Scientists have found that all living organisms form some type of exterior defense system for themselves. Scientists have thought that fish were protected from UV rays because of the algae and bacteria that goes into its system to secrete an oil substance onto their scales. However, a team of researchers at Oregon State University (OSU) stated they have found that zebra fish can produce something called gadusol. This chemical is similar to melanin in humans, insofar as it does the same job. Scientists now hope to further study these findings to possibly make an artificial gene for humans. This study was published on Tuesday in the journal eLife.
Lead author of a similar study, Taifo Mahmud, a professor at the OSU College of Pharmacy, stated that humans and mammals are unable to produce this compound. Though, he said it has been found in other species of animals. The genetics for gadusol cross many different animals, from the American alligator to a backyard chicken. The team found that the gene needed to produce gadusol is nearly identical as one found in algae. They said that considering it is a valuable survival gene, it has been passed down through hundreds of millions of years of evolution.
The first evidence of an animal making gadusol was found in fish eggs, leading them to believe it has some clear evolutionary value. So what about its similarities with melanin? Mahmud stated that scientists now know that gadusol has UV-blocking properties – sunscreen properties. Though, scientists have yet to discover if the reason why zebra is just for UV-protection or an additional characteristic.
In the study they found that it may be that gadusol, which is an antioxidant, that may have other helpful applications. Gadusol is produced in great quantities during the female’s development of embryos. Moreover, Mahmud stated that the same compound made by the fish is different than the process microbes undergo.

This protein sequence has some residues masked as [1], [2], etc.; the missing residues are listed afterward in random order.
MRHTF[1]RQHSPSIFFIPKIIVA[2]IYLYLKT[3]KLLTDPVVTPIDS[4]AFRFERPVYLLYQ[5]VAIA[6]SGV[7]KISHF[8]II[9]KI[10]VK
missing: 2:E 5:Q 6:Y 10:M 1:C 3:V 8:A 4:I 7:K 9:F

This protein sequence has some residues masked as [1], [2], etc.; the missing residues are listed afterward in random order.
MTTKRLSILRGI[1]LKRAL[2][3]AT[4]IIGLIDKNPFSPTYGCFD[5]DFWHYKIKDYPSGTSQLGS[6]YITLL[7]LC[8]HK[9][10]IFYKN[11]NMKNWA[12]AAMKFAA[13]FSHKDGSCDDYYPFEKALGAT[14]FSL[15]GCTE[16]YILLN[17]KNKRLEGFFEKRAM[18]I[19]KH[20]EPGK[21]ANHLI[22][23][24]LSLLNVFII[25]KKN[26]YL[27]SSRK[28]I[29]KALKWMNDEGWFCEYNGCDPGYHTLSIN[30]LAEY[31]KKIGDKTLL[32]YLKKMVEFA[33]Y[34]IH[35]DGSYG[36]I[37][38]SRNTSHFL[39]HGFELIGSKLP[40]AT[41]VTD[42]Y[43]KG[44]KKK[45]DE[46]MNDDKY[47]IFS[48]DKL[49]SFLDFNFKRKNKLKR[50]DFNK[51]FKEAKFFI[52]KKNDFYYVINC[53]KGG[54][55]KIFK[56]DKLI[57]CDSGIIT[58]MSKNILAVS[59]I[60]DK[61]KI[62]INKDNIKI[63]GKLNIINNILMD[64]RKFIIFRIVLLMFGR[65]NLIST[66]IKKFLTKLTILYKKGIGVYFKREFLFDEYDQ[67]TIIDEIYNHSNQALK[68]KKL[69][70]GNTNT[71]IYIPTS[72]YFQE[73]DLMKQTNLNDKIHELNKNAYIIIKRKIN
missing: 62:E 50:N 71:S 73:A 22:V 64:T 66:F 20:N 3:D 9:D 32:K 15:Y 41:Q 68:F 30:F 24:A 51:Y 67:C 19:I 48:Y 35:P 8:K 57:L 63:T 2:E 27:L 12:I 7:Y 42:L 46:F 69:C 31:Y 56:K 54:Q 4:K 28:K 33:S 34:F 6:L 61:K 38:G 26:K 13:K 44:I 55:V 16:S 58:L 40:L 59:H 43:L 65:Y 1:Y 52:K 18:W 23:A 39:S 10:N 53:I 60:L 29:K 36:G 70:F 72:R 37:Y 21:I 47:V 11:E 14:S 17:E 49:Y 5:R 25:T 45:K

The study revealed that the protection genes came not from bacteria, but algae. He stated that what could have happened is called a horizontal genetic transfer. This is when a genome sequence jump happens to go from species to species and even across entire organism kingdoms. This could also reveal what common ancestor is shared by the zebra fish and algae.
Considering horizontal genetic transfers are fairly common in simpler organisms, humans can have it too. Scientists believe that an artificial form of this could by stitched into the human genome. This could protect humans from harmful UV rays. Since the big topics of today’s world involve global warming and climate change, causing the ozone layer to further decay, such a genome sequence change could be well worth it.
By Alex Lemieux
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Photo Courtesy of Rumpelteaser’s Flickr Page – Creative Commons License
Photo Courtesy of Ryo Fujita’s Flickr Page – Creative Commons License